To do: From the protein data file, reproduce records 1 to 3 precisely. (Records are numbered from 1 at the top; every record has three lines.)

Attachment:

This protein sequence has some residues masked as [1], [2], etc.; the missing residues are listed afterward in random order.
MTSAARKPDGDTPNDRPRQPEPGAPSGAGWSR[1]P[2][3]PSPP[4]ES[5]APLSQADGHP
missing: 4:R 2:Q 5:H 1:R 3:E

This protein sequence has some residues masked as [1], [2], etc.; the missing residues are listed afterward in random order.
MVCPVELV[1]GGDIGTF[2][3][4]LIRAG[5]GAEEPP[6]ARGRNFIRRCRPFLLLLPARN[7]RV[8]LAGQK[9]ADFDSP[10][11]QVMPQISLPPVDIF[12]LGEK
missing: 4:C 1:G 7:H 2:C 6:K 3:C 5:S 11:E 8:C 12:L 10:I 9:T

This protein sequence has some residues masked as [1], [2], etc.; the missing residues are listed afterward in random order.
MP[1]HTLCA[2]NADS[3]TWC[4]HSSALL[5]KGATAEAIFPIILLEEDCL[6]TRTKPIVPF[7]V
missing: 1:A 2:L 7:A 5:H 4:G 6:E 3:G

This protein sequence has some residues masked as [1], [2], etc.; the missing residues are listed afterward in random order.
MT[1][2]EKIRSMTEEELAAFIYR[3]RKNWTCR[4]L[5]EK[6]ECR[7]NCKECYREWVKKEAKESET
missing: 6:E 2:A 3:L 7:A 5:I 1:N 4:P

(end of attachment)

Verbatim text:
This protein sequence has some residues masked as [1], [2], etc.; the missing residues are listed afterward in random order.
MTSAARKPDGDTPNDRPRQPEPGAPSGAGWSR[1]P[2][3]PSPP[4]ES[5]APLSQADGHP
missing: 4:R 2:Q 5:H 1:R 3:E

This protein sequence has some residues masked as [1], [2], etc.; the missing residues are listed afterward in random order.
MVCPVELV[1]GGDIGTF[2][3][4]LIRAG[5]GAEEPP[6]ARGRNFIRRCRPFLLLLPARN[7]RV[8]LAGQK[9]ADFDSP[10][11]QVMPQISLPPVDIF[12]LGEK
missing: 4:C 1:G 7:H 2:C 6:K 3:C 5:S 11:E 8:C 12:L 10:I 9:T

This protein sequence has some residues masked as [1], [2], etc.; the missing residues are listed afterward in random order.
MP[1]HTLCA[2]NADS[3]TWC[4]HSSALL[5]KGATAEAIFPIILLEEDCL[6]TRTKPIVPF[7]V
missing: 1:A 2:L 7:A 5:H 4:G 6:E 3:G